Compute Canada announces new board chair
Toronto, Ontario – November 30th, 2016 – Dr. Christopher Loomis has been selected as Chair of the Board of Directors for Compute Canada. Compute Canada is the national organization that provides essential advanced research computing infrastructure to Canadian researchers.
Dr. Loomis recently retired from Memorial University after nearly three decades of service, including two terms as Vice-President (Research).
“We’re very pleased to welcome Dr. Loomis as the new Chair of the Board,” says Mark Dietrich, President and Chief Executive Officer, Compute Canada. “He brings a wealth of knowledge and experience to this position from his years within the academic community, years serving and leading the boards of similar organizations, as well as the leadership role he played in establishing ACENET, one of Compute Canada’s regional partners. We look forward to his strong guidance of the national advanced research computing platform as we strive to ensure that we can continue to meet the needs of Canadian researchers.”
Dr. Loomis is a former member and officer of many national boards, including CANARIE (2003-2013) and the Governing Council of the Canadian Institutes of Health Research (2007-2013). He continues to serve as Vice-Chair of the Board of Directors of Ocean Networks Canada Inc., as a member of the Science Advisory Board of Health Canada, and as an invited Chair of past and upcoming multi-disciplinary assessment committees (MACs) for the Canada Foundation for Innovation.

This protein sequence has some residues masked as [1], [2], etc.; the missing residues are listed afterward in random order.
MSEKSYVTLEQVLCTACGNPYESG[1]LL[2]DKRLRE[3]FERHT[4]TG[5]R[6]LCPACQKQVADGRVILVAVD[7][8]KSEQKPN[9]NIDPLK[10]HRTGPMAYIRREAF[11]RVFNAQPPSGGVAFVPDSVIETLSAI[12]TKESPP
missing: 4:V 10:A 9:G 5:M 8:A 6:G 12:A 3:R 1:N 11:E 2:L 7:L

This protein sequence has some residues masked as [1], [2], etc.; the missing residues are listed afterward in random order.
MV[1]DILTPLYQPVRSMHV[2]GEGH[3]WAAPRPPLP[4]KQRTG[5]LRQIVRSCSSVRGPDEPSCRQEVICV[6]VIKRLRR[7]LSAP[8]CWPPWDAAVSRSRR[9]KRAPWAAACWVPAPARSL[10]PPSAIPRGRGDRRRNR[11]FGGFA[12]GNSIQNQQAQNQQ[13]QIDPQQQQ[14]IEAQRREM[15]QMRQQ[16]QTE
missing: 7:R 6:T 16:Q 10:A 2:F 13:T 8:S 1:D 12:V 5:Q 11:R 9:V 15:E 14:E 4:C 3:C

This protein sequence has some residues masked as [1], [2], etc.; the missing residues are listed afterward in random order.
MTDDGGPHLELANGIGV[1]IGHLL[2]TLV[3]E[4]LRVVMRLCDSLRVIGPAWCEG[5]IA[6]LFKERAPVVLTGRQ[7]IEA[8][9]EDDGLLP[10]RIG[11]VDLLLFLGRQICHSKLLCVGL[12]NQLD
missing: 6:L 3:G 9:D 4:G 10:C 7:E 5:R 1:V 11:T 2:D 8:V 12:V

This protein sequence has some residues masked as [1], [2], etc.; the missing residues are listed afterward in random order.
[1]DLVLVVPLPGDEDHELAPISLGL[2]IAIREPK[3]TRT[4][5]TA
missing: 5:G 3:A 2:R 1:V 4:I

Dr. Loomis was elected Fellow of the Canadian Academy of Health Sciences (CAHS) in 2012. Funded for twenty-five years by the Medical Research Council of Canada (now the Canadian Institutes of Health Research), Dr. Loomis’ research focused on the spinal pharmacology of pain (opioid and non-opioid mechanisms of spinal analgesia) and the central mechanisms of neuropathic pain early after nerve injury.
“Compute Canada is an important part of a diverse and interdependent ecosystem supporting and enabling this nation’s outstanding community of researchers,” says Dr. Loomis. “I look forward to working with the Board, the Compute Canada team and our many partners and institutional members to meet the advanced research computing needs of our user community.”
Compute Canada’s governance model is unique, combining a federation of institutional and regional consortia with a national organization, which reports to an independent board of directors. Two independent committees support the activities of the board: The Advisory Council on Research (ACOR) and the International Advisory Committee. The four regional partner organizations (ACENET, Calcul Québec, Compute Ontario and WestGrid) are observers on the board.
Compute Canada works closely with the Board of Directors to achieve the mission of enabling excellence in research and innovation for the benefit of all Canadians. This collaborative governance model seeks to engage directors, advisers and staff with a wide range of expertise to help make Canada a world leader in the use of advanced computing for research, discovery and innovation.
More information on Compute Canada’s Board of Directors may be found here.